This week we had the privilege and joy of celebrating Passover and, while I did a bunch of research about the formalities of a Seder dinner and the significance of each item, I’m pretty sure we were far from Kosher. But, we tried and we learned and the kids are still too little to completely understand, thankfully. I really think preparing a Seder takes years of learning and that is something I didn’t quite have. Someday, hopefully we’ll be able to go to a real Seder dinner. Our church even hosted one this year, but I’d like to celebrate with a family that is Jewish and learn from them.
So, our evening was a little unorganized and while dipping our bitter herbs in the salty water and washing our hands and eating the Charoset with matzo, somehow we couldn’t remember what the hard-boiled egg was for. My mom and I searched high and low through the papers I had printed for www.torahtots.com but must have missed it. Oh well, next time!
Passover Dinner Menu:
Traditional Matzo Ball Soup
Lamb with Tarragon and Mint Butter
Israeli Couscous with Shallots and Parsley
Brussel Sprouts with Cream and Parmesan Cheese
Passover Honey Nut Cake
I made a lamb dinner, which apparently many Jewish families don’t actually make for Passover. The lamb was probably the best I’ve ever had from a recipe I found on epicurious.com. Our family eats couscous quite often so that wasn’t too different for us. Actually, Trader Joe’s has a great Israeli couscous and I often follow the recipe on the back, adding raisins and lemon zest. It’s delicious! The Passover Cake was very sweet with a great mix of spices and paired nicely with some mint tea.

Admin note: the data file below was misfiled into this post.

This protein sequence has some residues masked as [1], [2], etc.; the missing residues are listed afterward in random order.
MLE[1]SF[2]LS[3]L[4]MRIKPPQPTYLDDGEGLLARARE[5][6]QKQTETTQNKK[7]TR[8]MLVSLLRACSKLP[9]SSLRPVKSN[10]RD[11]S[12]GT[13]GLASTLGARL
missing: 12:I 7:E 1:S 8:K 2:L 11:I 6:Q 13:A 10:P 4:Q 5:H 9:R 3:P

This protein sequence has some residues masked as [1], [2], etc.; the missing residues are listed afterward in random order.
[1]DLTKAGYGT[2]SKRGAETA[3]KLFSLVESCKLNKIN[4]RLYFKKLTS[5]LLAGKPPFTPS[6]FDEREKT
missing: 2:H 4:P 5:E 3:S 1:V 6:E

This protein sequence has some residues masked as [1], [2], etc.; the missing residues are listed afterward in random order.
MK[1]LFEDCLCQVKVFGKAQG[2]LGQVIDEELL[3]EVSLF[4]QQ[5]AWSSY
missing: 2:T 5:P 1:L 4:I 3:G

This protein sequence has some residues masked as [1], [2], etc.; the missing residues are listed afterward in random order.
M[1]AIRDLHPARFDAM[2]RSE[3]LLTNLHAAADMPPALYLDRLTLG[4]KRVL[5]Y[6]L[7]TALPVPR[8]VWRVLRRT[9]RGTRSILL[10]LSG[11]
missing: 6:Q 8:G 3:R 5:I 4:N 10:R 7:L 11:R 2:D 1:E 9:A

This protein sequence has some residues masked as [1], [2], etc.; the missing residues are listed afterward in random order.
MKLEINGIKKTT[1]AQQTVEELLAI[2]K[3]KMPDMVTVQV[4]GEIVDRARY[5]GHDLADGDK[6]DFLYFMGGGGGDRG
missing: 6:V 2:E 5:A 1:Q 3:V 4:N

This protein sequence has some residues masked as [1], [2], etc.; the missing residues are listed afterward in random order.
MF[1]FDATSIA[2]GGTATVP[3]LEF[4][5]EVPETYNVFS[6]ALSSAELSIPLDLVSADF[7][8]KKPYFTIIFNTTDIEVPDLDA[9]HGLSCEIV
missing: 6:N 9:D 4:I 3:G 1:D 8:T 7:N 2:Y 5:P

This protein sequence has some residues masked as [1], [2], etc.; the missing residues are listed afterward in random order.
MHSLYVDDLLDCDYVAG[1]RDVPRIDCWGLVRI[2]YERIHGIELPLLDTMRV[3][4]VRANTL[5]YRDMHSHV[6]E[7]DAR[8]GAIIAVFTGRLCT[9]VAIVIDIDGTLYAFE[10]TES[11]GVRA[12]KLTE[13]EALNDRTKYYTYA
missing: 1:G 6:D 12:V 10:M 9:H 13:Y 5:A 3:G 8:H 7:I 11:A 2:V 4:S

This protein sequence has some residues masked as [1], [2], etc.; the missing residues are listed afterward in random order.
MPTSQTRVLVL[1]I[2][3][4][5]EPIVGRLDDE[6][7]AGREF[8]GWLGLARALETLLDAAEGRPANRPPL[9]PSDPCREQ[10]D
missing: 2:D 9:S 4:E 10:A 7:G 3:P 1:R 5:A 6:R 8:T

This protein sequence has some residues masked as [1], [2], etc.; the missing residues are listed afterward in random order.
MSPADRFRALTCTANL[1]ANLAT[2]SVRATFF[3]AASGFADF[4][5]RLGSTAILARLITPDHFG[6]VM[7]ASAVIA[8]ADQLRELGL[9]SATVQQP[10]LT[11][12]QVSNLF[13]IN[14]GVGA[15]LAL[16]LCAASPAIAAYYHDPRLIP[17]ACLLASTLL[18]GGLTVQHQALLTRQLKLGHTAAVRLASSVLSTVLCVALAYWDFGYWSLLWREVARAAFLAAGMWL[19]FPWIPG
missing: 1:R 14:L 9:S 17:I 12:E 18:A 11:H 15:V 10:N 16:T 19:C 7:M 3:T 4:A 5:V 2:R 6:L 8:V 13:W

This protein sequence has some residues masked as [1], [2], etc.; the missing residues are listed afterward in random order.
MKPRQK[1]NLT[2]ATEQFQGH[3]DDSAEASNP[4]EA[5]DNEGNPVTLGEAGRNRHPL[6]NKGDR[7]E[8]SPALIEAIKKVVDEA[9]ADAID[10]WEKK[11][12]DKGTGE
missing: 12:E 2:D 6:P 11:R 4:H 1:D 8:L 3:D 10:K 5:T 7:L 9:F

Unfortunately, we had some upgrades done to our computer and I am having a hard time posting any pictures or videos. (We even got a video doing the Baruchs with the kids). Hopefully I’ll get it worked out tomorrow and can add the pictures a bit late.
This week was a great reminder of a culture that, for us as Christians, brings us back to the very roots of our own faith. We enjoyed reading familiar Bible stories in a new light and Tallinn still can’t enter his room without first touching his mezuzah. In years to come I hope to be able to offer to my children the same experiences I had in Israel. I will never forget my time there and I don’t think the kids will forget their short “time” in Israel this past week.